Are ‘green’ firms seen as more trustworthy alliance partners?


publication date 14/03/2017

Firms increasingly depend on alliances with other firms to realize their strategic objectives, and trust between the partners is an essential ingredient in well-functioning alliances. Hence, when selecting a partner, high perceived trustworthiness is usually among the key criteria.

A recent study published in Journal of Business Ethics shows that high environmental performance can enhance perceived trustworthiness, in the alliance context. The author of the article, Professor Anne Norheim-Hansen of KEDGE Business School, argues that a strong environmental reputation thus can be a source of competitive advantage in the alliance market – as it makes the firm more attractive to desired partners.

The main reason why being ‘green’ makes a firm seem more trustworthy is that it is taken as a signal of high integrity and benevolence. Integrity is also the dimension with the highest impact on strategic alliance partner attractiveness, according to the study. Other, earlier studies have shown that perceived trustworthiness contains three dimensions: integrity, benevolence and ability of the partner. Perceived ability was found to enhance partner attractiveness, but not to be enhanced by high environmental performance.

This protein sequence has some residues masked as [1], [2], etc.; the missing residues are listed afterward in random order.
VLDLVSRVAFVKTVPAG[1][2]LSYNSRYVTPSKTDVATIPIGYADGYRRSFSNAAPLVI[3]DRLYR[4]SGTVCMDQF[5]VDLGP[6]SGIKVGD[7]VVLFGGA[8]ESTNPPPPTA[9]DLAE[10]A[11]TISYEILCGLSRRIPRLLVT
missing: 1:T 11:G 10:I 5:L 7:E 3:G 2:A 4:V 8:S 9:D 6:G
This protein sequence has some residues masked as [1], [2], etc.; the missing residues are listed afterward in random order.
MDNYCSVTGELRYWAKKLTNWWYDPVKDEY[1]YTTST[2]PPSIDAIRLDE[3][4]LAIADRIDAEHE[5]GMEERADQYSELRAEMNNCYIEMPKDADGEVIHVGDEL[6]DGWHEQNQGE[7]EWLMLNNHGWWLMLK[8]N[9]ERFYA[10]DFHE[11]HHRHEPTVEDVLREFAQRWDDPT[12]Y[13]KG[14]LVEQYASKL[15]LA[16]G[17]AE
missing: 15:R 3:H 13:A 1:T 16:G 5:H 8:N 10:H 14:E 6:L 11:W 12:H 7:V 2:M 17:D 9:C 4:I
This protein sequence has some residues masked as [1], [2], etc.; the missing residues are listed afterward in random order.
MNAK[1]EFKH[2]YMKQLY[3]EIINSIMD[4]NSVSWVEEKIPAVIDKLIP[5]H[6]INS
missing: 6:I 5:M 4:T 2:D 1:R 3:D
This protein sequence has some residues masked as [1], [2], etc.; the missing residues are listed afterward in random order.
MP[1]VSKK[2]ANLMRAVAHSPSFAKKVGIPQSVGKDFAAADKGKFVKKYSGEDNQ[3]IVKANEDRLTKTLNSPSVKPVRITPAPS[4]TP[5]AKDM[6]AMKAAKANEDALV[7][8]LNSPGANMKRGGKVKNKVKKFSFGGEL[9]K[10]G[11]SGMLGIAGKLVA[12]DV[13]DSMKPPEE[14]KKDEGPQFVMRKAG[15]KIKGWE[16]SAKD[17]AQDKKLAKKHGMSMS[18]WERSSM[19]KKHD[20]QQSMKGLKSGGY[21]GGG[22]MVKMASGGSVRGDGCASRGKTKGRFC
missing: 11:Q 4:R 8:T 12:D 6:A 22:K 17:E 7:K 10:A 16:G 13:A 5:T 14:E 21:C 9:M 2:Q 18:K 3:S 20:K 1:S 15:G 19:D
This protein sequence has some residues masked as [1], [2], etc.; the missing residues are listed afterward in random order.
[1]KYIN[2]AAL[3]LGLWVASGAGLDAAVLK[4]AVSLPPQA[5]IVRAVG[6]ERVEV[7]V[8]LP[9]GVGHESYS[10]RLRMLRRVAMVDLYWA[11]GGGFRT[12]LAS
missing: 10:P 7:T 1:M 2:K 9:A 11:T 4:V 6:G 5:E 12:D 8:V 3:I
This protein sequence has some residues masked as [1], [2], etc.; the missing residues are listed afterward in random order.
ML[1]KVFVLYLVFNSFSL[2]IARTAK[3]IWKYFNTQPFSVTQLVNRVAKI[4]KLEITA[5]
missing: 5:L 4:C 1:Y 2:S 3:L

Professor Norheim-Hansen argues that this latter result likely comes from the wide disagreement on whether it pays to be green: Interviews preceding the scenario-based survey of 138 CEOs and top managers of Norwegian manufacturing firms revealed that many still hold the view that simply respecting environmental regulations, and not a more proactive approach, is the most profitable option.

As both the world-wide focus on environmental sustainability and firms’ dependence on strategic alliances continue to increase, CEOs may be wise to ensure that their firm is not an environmental laggard.

Norheim-Hansen, A. (2015). Are ‘green brides’ more attractive? An empirical examination of how prospective partners’ environmental reputation affects the trust-based mechanism in alliance formation. Journal of Business Ethics, 132(4), 813-830.